19 - Moreover, this "meaning is use" perspective provides a way to understand the formation of figurative meanings; that is, besides having its literal sense and reference, a term or expression can be used to convey other, extended meanings and nuances. Thus, "white horse" has come to signify the noble steed of a young girl's Prince Charming, and the term "dark horse" to signify the steed of an evil knight, or unknown participants in elections or races. Sometimes the original literal meaning is forgotten, while the figurative meaning remains.
20 - According to Graham, Chuang Tzu thought Kung-sun was "wasting his time [debating whether a white horse is a horse], since all disputation starts with arbitrary acts of naming, he only has to pick something else as the meaning of the word, name something else 'horse', and then for him what the rest of us call a horse would not be a horse" (Chuang Tzu, p. 53).
21 - Graham, Neo-Mohist Logic p. 43.
22 - Thus, I disagree strongly with Hansen's view that "Gongsun Long, like ideal-language theorists in the Western tradition, is proposing a language reform. He has an antecedent theory of strict clarity and wants to rectify ordinary language. He requires language to conform to a general principle of strict clarity" (A Daoist Theory, p. 258).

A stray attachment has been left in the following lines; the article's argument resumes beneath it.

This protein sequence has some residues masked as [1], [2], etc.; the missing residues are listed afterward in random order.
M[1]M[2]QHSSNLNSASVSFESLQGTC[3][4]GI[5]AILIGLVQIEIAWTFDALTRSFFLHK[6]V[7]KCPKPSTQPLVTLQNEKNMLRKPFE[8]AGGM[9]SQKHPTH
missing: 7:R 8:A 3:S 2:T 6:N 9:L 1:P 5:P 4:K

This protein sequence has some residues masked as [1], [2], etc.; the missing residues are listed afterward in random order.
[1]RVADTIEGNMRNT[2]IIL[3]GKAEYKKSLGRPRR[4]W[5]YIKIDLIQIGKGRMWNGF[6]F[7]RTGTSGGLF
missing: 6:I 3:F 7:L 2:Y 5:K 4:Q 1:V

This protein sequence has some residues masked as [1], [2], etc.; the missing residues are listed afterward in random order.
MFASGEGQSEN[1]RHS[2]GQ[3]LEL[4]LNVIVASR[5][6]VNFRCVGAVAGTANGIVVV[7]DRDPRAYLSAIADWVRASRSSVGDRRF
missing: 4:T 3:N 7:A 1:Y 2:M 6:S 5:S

23 - Watson, Chuang Tzu, p. 39.
24 - Chang Chung-yuan, trans. and comp., Tao: A New Way of Thinking — A Translation of the Tao Te Ching with an Introduction and Commentaries (New York: Harper, 1975), p. 3. See pp. 4-5 for Chang's commentary. (Translator's note: The meaning of this chapter varies a great deal with the different punctuations adopted by commentators. This translation follows the traditional punctuation, which is most natural to the authentic Chinese literary style. However, in the most important sentence of this chapter, a full stop is used after the word tung, or identity. With this punctuation, the sentence reads, "its wonder and its manifestations are one and the same." The sentence thus carries the meaning of the middle way philosophy, according to which reality and appearance are identified.)